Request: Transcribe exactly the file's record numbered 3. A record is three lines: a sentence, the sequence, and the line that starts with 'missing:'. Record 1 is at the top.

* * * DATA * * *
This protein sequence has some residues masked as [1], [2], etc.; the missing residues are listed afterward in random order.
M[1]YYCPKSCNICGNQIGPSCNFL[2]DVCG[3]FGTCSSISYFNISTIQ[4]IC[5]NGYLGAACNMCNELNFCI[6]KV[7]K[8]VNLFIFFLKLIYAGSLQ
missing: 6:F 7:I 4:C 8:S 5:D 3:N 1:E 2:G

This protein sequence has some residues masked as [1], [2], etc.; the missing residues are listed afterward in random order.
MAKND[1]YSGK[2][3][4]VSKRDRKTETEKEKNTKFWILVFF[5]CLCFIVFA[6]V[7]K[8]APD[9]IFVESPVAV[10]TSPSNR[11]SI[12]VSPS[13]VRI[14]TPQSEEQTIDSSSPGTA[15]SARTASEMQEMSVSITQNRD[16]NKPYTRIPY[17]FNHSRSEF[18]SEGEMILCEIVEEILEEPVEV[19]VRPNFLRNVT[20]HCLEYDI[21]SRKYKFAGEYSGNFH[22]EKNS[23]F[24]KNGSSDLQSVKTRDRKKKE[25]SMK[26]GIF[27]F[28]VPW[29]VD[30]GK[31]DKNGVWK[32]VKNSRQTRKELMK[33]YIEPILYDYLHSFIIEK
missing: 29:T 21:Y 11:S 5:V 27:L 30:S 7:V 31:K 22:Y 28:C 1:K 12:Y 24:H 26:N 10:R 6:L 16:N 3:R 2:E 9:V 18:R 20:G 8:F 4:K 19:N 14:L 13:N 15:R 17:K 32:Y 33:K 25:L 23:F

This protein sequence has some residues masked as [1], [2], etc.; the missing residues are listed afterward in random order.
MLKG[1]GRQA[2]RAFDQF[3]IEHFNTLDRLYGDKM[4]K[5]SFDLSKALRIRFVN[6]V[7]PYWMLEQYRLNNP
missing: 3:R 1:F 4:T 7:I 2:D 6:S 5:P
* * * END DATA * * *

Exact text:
This protein sequence has some residues masked as [1], [2], etc.; the missing residues are listed afterward in random order.
MLKG[1]GRQA[2]RAFDQF[3]IEHFNTLDRLYGDKM[4]K[5]SFDLSKALRIRFVN[6]V[7]PYWMLEQYRLNNP
missing: 3:R 1:F 4:T 7:I 2:D 6:S 5:P